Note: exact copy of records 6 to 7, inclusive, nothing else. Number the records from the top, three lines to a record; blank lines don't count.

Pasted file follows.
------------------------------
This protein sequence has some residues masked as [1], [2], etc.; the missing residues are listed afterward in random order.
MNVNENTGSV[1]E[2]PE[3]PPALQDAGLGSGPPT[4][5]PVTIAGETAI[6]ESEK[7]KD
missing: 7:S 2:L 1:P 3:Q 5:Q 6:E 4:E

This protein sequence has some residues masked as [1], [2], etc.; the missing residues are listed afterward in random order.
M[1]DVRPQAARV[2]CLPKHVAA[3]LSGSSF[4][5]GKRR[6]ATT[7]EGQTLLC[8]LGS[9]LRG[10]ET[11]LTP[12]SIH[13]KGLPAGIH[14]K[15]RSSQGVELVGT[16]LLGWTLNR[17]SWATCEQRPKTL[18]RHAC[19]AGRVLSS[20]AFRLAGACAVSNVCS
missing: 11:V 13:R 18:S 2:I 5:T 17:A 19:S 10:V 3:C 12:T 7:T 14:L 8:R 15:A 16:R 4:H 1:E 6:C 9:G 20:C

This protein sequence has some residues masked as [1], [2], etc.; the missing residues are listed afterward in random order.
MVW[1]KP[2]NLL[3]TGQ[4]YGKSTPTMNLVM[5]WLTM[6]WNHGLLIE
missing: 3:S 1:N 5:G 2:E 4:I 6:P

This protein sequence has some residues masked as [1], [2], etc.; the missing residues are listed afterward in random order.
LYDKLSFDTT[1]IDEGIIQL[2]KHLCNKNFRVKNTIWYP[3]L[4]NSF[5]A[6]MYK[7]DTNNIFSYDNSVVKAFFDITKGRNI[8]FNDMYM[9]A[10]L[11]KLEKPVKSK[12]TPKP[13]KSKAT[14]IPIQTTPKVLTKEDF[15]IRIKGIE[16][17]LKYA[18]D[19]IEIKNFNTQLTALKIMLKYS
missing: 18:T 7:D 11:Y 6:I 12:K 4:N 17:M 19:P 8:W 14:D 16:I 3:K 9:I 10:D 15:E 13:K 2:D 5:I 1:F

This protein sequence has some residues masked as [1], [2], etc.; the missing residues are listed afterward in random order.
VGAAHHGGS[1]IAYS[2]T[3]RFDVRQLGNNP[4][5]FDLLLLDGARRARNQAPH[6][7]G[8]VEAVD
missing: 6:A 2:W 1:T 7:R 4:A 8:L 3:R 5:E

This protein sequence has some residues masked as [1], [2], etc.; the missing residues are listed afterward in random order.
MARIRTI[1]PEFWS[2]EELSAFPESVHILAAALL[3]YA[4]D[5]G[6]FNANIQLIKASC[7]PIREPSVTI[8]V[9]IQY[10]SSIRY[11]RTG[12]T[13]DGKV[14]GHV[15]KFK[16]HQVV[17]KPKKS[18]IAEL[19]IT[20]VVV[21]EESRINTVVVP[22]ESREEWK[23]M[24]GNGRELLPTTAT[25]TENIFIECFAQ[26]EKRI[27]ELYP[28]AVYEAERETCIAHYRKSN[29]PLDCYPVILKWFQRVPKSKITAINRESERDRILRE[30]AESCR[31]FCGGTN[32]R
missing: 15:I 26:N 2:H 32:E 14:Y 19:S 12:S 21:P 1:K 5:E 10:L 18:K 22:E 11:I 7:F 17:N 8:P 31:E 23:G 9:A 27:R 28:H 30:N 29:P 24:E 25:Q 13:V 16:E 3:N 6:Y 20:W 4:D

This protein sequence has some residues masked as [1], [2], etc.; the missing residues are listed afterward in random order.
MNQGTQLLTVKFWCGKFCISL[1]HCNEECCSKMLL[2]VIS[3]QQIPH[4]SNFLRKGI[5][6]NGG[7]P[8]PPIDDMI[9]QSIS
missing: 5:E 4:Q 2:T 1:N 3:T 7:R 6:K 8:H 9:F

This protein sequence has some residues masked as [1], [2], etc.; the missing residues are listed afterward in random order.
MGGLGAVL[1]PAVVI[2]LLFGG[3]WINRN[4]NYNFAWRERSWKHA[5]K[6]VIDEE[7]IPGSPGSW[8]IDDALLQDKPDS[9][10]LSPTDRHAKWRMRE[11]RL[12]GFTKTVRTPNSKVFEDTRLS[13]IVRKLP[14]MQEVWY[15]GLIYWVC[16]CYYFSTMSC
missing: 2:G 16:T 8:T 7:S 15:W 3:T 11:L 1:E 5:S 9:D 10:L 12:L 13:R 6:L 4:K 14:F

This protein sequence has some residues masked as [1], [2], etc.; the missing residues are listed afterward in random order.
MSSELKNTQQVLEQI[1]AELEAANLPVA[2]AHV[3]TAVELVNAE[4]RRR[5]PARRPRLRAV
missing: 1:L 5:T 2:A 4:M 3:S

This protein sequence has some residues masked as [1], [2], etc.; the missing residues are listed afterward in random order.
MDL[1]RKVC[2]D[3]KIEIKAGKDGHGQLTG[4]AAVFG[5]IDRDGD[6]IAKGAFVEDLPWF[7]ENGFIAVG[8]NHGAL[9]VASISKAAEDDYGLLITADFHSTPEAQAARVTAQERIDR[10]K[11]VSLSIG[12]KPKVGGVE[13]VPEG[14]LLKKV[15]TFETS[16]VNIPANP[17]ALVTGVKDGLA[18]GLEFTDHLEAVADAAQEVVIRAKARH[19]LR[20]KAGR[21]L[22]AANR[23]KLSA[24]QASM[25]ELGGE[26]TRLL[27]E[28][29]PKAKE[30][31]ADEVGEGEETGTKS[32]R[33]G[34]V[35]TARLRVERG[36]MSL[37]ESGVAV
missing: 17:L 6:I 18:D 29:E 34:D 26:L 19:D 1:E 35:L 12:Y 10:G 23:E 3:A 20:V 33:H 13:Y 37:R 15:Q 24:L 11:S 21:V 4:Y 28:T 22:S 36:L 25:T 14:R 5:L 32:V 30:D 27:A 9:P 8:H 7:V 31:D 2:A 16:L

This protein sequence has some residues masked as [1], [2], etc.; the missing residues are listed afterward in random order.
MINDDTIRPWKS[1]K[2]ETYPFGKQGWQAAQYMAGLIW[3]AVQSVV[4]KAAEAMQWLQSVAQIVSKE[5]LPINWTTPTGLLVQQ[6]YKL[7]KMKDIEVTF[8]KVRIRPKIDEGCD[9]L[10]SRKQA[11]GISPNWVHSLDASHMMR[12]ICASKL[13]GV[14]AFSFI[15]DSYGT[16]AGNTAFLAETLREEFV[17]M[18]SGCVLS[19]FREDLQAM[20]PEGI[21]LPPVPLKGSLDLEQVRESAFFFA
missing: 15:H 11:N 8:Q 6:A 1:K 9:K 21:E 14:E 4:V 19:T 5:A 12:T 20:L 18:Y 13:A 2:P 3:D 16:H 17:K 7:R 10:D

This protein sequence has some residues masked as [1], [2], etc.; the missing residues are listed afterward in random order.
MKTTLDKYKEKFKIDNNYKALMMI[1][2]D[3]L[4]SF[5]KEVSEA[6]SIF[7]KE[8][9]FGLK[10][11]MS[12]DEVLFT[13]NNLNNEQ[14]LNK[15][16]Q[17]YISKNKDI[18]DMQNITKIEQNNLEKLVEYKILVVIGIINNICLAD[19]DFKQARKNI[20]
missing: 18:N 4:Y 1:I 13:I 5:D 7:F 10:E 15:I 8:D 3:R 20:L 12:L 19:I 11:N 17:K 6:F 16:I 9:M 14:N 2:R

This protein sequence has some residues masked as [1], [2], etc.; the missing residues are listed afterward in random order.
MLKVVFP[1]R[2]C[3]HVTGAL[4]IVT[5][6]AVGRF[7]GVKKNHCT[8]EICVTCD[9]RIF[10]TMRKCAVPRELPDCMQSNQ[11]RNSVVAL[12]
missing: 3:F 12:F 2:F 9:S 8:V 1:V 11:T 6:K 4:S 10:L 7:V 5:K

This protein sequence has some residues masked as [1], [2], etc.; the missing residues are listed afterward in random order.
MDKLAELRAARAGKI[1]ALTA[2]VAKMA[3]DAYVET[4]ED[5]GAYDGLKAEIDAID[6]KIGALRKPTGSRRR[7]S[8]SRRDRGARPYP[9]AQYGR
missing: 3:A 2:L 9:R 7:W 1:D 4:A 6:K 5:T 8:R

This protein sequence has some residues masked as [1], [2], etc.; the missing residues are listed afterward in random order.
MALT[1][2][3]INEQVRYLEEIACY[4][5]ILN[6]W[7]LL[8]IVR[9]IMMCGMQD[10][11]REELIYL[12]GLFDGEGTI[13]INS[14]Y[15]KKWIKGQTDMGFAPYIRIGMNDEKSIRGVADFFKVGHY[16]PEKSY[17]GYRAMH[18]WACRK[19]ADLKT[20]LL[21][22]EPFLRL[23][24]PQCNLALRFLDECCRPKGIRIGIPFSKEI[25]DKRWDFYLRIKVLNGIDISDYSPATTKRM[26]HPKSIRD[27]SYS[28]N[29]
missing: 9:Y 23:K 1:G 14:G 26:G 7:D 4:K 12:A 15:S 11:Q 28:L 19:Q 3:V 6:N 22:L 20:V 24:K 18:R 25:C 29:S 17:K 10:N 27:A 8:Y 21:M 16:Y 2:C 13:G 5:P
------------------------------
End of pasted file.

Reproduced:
This protein sequence has some residues masked as [1], [2], etc.; the missing residues are listed afterward in random order.
MARIRTI[1]PEFWS[2]EELSAFPESVHILAAALL[3]YA[4]D[5]G[6]FNANIQLIKASC[7]PIREPSVTI[8]V[9]IQY[10]SSIRY[11]RTG[12]T[13]DGKV[14]GHV[15]KFK[16]HQVV[17]KPKKS[18]IAEL[19]IT[20]VVV[21]EESRINTVVVP[22]ESREEWK[23]M[24]GNGRELLPTTAT[25]TENIFIECFAQ[26]EKRI[27]ELYP[28]AVYEAERETCIAHYRKSN[29]PLDCYPVILKWFQRVPKSKITAINRESERDRILRE[30]AESCR[31]FCGGTN[32]R
missing: 15:I 26:N 2:H 32:E 14:Y 19:S 12:S 21:P 1:K 5:E 10:L 18:K 22:E 11:I 7:F 17:N 8:P 31:E 23:G 9:A 27:R 28:H 30:N 29:P 24:E 25:Q 13:V 16:E 3:N 6:Y 20:W 4:D

This protein sequence has some residues masked as [1], [2], etc.; the missing residues are listed afterward in random order.
MNQGTQLLTVKFWCGKFCISL[1]HCNEECCSKMLL[2]VIS[3]QQIPH[4]SNFLRKGI[5][6]NGG[7]P[8]PPIDDMI[9]QSIS
missing: 5:E 4:Q 2:T 1:N 3:T 7:R 6:K 8:H 9:F